Campaigning for a higher minimum wage in Illinois, Stand Up! Chicago joined forces with grassroots organizations from across the city for a series of rallies and marches as a part of the National Minimum Wage Day of Action.
Illinois has the fifth highest minimum wage in the nation, at $8.25 per hour, higher than the federal minimum wage of $7.25, last adjusted in 2009. Yet, at least 400 protesters converged at the Chicagoland Chamber of Commerce Tuesday to support SB 1565, legislation that would raise Illinois’ minimum wage, and to speak of the challenges low-wage jobs present.
“It’s time for a change, we need to get paid the right way,” said Leticia Rodriguez, 36, a five-year Walmart employee who was laid off last year when Walmart’s warehouse operator, Schneider Logistics in Elmwood, Illinois, cancelled the contract with the temp agency that employed 65 workers. Rodriguez, who has two daughters, said she is approximately $170,000 in debt.
Rodriguez participated in “Minimum Wage Limbo,” a game played throughout the day, created by Stand Up! Chicago, intended to illustrate “how low greedy corporations can go.”
“I’m just trying to find a way to make ends meet,” she said. “I have a mortgage, bills and a family to provide for, it’s time for us to raise the minimum wage so that people can live.”
Here's a look at the low-wage limbo the demonstrators did outside of Walmart:
Alongside demonstrations in Philadelphia, Miami and New York City, Chicago’s Minimum Wage Day of Action kicked off with an 8am trolley tour of low-wage employers owned by Bain Capital, the company founded by former Massachusetts Gov. Mitt Romney, the presumptive Republican nominee in 2012’s presidential election. Protests continued throughout the day following the trolley tour, and chants of “we can’t survive on $8.25” could be heard well after 6pm.
“Minimum wage jobs mean underfunded communities, and a lower tax base; minimum wage jobs mean you can’t develop as a community, as a state, or as a country,” said Mark Meinster, campaign director for Warehouse Workers for Justice, at the 2pm rally outside Walmart.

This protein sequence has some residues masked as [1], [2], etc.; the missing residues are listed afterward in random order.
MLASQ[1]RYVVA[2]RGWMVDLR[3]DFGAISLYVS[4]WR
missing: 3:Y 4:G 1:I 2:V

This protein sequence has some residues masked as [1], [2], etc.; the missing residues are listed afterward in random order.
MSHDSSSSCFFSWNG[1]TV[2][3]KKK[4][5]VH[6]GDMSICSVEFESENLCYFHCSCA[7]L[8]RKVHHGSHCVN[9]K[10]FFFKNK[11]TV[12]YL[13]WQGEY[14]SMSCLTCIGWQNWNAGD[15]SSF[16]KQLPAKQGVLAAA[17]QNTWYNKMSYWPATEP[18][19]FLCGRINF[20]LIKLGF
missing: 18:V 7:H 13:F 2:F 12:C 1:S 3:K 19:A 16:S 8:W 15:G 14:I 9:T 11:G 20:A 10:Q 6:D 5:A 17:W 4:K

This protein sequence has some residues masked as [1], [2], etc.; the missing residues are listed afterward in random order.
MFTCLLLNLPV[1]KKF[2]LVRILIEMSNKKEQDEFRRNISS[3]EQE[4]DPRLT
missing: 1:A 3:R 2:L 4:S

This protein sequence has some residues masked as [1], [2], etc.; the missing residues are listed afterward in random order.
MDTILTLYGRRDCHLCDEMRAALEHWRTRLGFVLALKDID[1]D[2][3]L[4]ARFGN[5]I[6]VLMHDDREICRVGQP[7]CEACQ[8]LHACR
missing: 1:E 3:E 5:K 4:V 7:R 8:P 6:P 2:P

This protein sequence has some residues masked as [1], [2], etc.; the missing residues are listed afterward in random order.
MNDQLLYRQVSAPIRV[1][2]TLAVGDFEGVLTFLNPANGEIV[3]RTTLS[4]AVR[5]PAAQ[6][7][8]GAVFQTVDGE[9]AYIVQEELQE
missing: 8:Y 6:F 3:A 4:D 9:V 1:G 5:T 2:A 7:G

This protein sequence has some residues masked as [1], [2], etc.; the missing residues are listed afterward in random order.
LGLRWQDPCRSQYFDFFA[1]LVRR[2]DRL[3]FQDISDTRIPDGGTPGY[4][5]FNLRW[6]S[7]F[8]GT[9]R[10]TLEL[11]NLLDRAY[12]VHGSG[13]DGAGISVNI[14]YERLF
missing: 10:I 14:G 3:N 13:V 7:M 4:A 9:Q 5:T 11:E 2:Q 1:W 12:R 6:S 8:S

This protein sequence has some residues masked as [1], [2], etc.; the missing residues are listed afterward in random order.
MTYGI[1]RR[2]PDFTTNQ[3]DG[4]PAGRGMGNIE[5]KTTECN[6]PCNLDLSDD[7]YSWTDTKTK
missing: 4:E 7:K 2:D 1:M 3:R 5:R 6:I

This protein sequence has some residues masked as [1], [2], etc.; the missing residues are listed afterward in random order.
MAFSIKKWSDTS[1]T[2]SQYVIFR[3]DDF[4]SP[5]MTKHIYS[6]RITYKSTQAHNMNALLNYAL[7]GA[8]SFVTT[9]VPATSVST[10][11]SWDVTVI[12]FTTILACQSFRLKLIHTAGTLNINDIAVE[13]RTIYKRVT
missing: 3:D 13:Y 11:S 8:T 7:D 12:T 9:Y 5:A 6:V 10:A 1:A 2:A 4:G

“Walmart made half-a-trillion dollars in profit last year, so this is a company that can clearly afford to pay a living wage, and the fact that they don’t is absolutely shameless,” he said.
At 4pm, protesters gathered at the Thompson Center, Chicago Public Schools Headquarters and Capital Grill Restaurant for separate rallies.
At the Thompson Center, the office of Gov. Pat Quinn sent a representative to hear the challenges of making ends meet on minimum wage salaries. “The governor appreciates everyone coming out to make sure their voices are heard, people need to start telling their government what they need. Elections are coming up and people who show up are the ones who will decide what is going to happen,” said Andrew Mason, a Quinn spokesman.
Across the street at City Hall, five representatives from Service Employees International Union (SEIU)* met with Tom Alexander, spokesman for the office of Mayor Rahm Emanuel, to speak in favor of the Responsible Bidders Ordinance, which would provide protections for worker retention, wages and benefits.
The separate rallies housed protesters from more than 10 groups, including Action Now, Arise Chicago, SEIU, Chicago Jobs With Justice, Chicago Neighborhoods First and Stand Up! Chicago, the labor organization advocacy group that arranged the day’s events. Thus, several messages and agendas were present. However, at 5pm each demonstration marched to the Aon Center, where the Chicagoland Chamber of Commerce was targeted and raising the minimum wage retained focus.
“One of the biggest impediments we see to development in Chicago’s neighborhoods is the expansion of big box retailers… There’s a fable about retailers coming in and saving us with jobs, when in fact the jobs that they’re providing are poverty jobs,” said Janel Bailey, campaign coordinator for Chicago Neighborhoods First.
“Raising the minimum wage in Illinois is one of the best ways that we can help people to access things in their community, because when you pay people a living wage they have enough money to invest in the community and support local businesses,” she said.
Here more from the ralliers calling for an increase in the minimum wage:
* The SEIU Illinois Council sponsors this web site.